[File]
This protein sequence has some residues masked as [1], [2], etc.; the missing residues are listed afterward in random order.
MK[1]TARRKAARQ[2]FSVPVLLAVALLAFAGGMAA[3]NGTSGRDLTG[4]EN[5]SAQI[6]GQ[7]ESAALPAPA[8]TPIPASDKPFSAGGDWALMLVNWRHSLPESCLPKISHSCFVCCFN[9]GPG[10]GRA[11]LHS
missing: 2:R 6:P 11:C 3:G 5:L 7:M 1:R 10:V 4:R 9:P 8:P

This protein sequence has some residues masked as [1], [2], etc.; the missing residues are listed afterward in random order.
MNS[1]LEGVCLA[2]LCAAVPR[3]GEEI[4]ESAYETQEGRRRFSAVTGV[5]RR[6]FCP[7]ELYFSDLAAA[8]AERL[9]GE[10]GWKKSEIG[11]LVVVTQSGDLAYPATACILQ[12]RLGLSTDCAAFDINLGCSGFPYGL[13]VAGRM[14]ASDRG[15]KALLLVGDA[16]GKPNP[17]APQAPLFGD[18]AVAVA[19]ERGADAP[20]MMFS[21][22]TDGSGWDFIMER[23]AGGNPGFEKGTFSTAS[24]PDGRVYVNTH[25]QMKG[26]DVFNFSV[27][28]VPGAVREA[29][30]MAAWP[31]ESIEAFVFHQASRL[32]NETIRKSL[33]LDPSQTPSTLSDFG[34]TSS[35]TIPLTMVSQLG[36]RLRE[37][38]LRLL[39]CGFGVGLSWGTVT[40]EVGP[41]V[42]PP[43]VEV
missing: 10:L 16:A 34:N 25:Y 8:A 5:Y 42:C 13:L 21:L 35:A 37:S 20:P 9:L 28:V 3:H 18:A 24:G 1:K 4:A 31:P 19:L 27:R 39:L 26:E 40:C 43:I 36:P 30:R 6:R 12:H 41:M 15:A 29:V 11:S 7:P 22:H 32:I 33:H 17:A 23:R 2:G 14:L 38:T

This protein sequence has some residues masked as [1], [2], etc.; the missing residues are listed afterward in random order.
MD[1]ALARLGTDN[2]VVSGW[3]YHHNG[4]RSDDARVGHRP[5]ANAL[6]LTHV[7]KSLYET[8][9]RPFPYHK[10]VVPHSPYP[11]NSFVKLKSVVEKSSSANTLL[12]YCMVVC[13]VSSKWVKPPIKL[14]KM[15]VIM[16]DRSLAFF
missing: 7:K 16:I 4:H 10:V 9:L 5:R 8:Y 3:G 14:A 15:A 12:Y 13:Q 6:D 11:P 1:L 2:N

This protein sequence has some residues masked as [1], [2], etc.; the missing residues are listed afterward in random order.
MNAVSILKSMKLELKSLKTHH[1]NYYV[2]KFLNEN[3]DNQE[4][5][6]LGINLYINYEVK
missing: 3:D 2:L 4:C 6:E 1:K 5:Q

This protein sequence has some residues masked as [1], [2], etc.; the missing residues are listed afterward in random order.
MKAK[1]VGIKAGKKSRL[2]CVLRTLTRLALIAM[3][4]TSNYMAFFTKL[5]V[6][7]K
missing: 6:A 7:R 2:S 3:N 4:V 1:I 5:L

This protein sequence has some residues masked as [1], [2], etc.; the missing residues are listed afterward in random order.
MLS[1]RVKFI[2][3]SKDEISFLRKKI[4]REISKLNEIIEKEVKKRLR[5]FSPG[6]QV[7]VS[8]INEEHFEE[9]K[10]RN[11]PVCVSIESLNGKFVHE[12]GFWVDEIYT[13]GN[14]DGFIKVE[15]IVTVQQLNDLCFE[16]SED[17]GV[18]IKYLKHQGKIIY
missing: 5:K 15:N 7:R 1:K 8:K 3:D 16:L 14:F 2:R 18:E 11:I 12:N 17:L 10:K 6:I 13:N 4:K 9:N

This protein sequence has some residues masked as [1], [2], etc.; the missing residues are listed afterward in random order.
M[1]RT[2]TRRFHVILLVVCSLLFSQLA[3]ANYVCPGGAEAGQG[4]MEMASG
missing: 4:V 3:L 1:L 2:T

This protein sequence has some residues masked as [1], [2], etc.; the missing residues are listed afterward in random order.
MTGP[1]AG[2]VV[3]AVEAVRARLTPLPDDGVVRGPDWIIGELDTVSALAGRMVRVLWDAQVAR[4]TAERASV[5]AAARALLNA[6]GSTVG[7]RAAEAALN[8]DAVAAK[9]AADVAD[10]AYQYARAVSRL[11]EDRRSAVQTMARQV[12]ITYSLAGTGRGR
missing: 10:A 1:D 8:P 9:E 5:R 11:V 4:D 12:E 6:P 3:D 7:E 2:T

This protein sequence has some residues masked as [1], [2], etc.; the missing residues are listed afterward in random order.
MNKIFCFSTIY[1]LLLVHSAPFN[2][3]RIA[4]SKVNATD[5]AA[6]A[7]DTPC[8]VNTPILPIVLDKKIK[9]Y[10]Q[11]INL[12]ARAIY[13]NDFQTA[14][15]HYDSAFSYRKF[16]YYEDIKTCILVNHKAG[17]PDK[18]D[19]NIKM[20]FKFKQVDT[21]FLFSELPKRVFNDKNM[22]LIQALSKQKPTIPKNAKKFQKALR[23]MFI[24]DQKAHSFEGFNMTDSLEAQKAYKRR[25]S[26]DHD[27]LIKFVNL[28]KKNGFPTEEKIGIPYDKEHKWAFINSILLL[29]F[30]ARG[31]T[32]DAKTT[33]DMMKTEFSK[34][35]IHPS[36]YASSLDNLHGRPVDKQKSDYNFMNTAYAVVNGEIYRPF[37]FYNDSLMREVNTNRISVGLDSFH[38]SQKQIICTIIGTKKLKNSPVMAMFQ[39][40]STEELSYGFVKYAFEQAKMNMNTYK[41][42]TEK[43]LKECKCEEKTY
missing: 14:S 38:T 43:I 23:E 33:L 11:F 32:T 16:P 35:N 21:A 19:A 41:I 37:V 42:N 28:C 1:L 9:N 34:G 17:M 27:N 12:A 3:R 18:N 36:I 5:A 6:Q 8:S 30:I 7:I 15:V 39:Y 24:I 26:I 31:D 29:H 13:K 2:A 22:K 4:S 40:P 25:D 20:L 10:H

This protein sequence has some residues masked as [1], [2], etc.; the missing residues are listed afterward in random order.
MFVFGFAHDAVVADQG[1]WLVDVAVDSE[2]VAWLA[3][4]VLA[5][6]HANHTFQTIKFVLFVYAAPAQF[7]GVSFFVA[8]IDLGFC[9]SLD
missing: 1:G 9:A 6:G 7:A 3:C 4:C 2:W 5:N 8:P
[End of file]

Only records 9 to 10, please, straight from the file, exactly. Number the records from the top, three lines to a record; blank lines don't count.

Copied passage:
This protein sequence has some residues masked as [1], [2], etc.; the missing residues are listed afterward in random order.
MNKIFCFSTIY[1]LLLVHSAPFN[2][3]RIA[4]SKVNATD[5]AA[6]A[7]DTPC[8]VNTPILPIVLDKKIK[9]Y[10]Q[11]INL[12]ARAIY[13]NDFQTA[14][15]HYDSAFSYRKF[16]YYEDIKTCILVNHKAG[17]PDK[18]D[19]NIKM[20]FKFKQVDT[21]FLFSELPKRVFNDKNM[22]LIQALSKQKPTIPKNAKKFQKALR[23]MFI[24]DQKAHSFEGFNMTDSLEAQKAYKRR[25]S[26]DHD[27]LIKFVNL[28]KKNGFPTEEKIGIPYDKEHKWAFINSILLL[29]F[30]ARG[31]T[32]DAKTT[33]DMMKTEFSK[34][35]IHPS[36]YASSLDNLHGRPVDKQKSDYNFMNTAYAVVNGEIYRPF[37]FYNDSLMREVNTNRISVGLDSFH[38]SQKQIICTIIGTKKLKNSPVMAMFQ[39][40]STEELSYGFVKYAFEQAKMNMNTYK[41][42]TEK[43]LKECKCEEKTY
missing: 14:S 38:T 43:I 23:E 33:L 11:F 32:T 16:P 35:N 21:A 19:A 41:I 37:V 42:N 28:C 1:L 9:N 34:G 17:M 27:N 12:A 3:R 18:N 36:I 5:A 6:Q 8:S 30:I 7:I 15:V 39:Y 24:I 26:I 31:D 29:H 13:K 2:A 22:K 4:S 40:P 25:D 20:L 10:H

This protein sequence has some residues masked as [1], [2], etc.; the missing residues are listed afterward in random order.
MFVFGFAHDAVVADQG[1]WLVDVAVDSE[2]VAWLA[3][4]VLA[5][6]HANHTFQTIKFVLFVYAAPAQF[7]GVSFFVA[8]IDLGFC[9]SLD
missing: 1:G 9:A 6:G 7:A 3:C 4:C 2:W 5:N 8:P